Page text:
Dimensional Fund Advisors (DFA) was founded by two University of Chicago business school alums, David Booth and Rex Sinquefield, back in 1981. The company’s board of directors include Eugene Fama, Kenneth French, Roger Ibbotson, Myron Scholes and Robert Merton. Chock full of Nobel laureates…yum.
DFA’s website pays homage to Fama’s theories. That loyalty was recently bolstered when Booth donated $300 Million to his namesake alma mater, University of Chicago’s Booth School of Business.
In its infancy 30 years ago, DFA primarily invested in small caps, following Banz’s size effect theory. The plan completely ignored Fama’s Efficient Markets Hypothesis and CAPM, reinforcing DFA’s conviction that small stocks historically beat large caps. Over the years they broadened their offerings. DFA now manages $187.8 Billion. That’s definite success in the business world. But how are their returns doing? Specifically, do they have any alpha?
Insider Monkey, your source for free insider trading data, got a hold of Dimensional Fund Advisors’ US Small Cap Value Portfolio’s (DFSVX) returns. We used Carhart’s four factor model to calculate the fund’s alpha. Using Fama-French’s three factor model would probably yield the same results. The reason is that DFSVX is a passively managed fund with an annual turnover of less than 25%.
Regression results for the first 5 years of the fund (between mid 1996 and mid 2001) show that DFSVX has an annual alpha of -0.11% with more value tilt than size tilt. During the 9 years ending June 2010, DFSVX had an annual alpha of -0.13% with more size tilt than value tilt. Fama and French’s investment strategies can’t generate alpha for Dimensional Fund Advisors. This isn’t surprising because Fama and French dedicated their lives convincing people that markets are efficient and that nobody can generate alpha. You might think that 13 basis points is a very small price to pay for investing in the universe of small and value stocks. The truth is that most mutual funds underperform their benchmarks by much more than 13 basis points per year, and that’s *after* taking expenses into account.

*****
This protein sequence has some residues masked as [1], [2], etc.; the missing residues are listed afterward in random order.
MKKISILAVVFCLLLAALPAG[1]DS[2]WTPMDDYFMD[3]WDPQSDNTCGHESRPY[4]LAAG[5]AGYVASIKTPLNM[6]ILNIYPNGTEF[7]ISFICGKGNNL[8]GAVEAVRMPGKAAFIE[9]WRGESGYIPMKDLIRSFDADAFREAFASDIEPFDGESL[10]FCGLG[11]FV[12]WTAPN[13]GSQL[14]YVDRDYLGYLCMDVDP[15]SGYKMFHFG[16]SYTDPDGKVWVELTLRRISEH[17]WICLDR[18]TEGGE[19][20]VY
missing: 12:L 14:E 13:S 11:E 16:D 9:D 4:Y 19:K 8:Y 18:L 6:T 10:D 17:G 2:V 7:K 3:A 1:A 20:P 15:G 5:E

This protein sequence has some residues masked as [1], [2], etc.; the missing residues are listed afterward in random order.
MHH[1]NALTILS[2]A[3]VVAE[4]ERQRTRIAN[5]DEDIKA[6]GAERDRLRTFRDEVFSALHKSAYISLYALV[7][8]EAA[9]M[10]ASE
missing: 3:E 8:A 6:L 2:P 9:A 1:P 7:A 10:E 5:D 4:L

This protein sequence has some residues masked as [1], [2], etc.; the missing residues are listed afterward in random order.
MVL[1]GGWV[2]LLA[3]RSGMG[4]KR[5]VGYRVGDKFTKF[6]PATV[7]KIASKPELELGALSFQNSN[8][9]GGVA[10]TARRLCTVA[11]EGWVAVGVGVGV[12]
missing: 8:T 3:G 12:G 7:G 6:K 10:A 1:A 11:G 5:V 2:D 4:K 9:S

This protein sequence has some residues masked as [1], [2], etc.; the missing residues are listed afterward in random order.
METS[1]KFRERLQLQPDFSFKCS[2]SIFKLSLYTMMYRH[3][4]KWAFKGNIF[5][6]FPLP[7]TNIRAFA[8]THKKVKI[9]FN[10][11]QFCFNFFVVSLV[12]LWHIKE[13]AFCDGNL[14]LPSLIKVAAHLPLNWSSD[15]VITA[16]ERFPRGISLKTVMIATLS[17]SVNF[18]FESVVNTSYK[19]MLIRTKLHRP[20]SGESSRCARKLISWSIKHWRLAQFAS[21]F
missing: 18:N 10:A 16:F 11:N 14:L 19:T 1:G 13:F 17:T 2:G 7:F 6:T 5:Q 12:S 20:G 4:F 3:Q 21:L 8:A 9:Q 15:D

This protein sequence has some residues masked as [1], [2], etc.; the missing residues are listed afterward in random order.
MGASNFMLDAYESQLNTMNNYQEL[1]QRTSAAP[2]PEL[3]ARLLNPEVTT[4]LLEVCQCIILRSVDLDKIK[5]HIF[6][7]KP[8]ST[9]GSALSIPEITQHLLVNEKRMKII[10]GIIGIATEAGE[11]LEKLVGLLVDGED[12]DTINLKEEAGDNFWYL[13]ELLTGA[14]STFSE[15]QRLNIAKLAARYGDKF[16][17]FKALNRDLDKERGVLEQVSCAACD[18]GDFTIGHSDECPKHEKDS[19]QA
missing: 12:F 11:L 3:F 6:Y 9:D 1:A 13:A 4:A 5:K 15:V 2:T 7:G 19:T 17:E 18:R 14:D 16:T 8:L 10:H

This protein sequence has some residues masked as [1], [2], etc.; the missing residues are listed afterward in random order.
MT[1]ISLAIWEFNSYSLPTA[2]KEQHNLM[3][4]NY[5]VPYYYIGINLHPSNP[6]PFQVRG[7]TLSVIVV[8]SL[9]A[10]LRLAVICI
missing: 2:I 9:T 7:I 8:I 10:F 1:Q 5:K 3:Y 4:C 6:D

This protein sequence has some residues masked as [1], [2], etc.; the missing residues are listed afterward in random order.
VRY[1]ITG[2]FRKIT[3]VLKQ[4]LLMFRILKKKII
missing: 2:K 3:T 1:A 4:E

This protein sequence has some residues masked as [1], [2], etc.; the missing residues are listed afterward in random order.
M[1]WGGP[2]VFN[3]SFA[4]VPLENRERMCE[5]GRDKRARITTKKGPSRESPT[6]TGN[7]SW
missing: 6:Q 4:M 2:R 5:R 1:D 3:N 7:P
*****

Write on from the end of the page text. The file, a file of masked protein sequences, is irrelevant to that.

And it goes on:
Dimensional Fund Advisors use a couple of strategies to shift their expenses to individual clients. For example, a small investor can’t invest directly in DFA’a funds. One must go through a DFA “approved” financial advisor, who usually charges around 1% of the invested assets per year to open the door to DFA. So, if you’re a small investor, then the true alpha of DFSVX for you is -1.13% per year. This isn’t much different from other index hugging mutual funds. In the meantime, DFA manages to minimize untimely redemptions and unnecessary expenses by erecting a “financial advisor” wall. DFA then collects money from those advisors by requiring them to pay for seminars led by financial gurus. This is an additional income stream for their management company. Moreover, these advisors are required to attend company paid seminars led by financial gurus. The advisors are requried to pay for their own travel and lodging expenses, however.
Insider Monkey thinks DFSVX is not a good mutual fund for individual investors. We don’t know about the fees they demand from institutional investors. If these fees aren’t excessive, institutional investors might consider investing in DFA funds if they want to match the performance of indexes. In our article titled Best Mutual Funds: LSV Value Equity Fund Returns and Alpha, we showed that Josef Lakonishok was able to generate about 120 basis points of alpha per year.
Behavioral Finance Professors: 1
Efficient Markets Hypothesis Professors: 0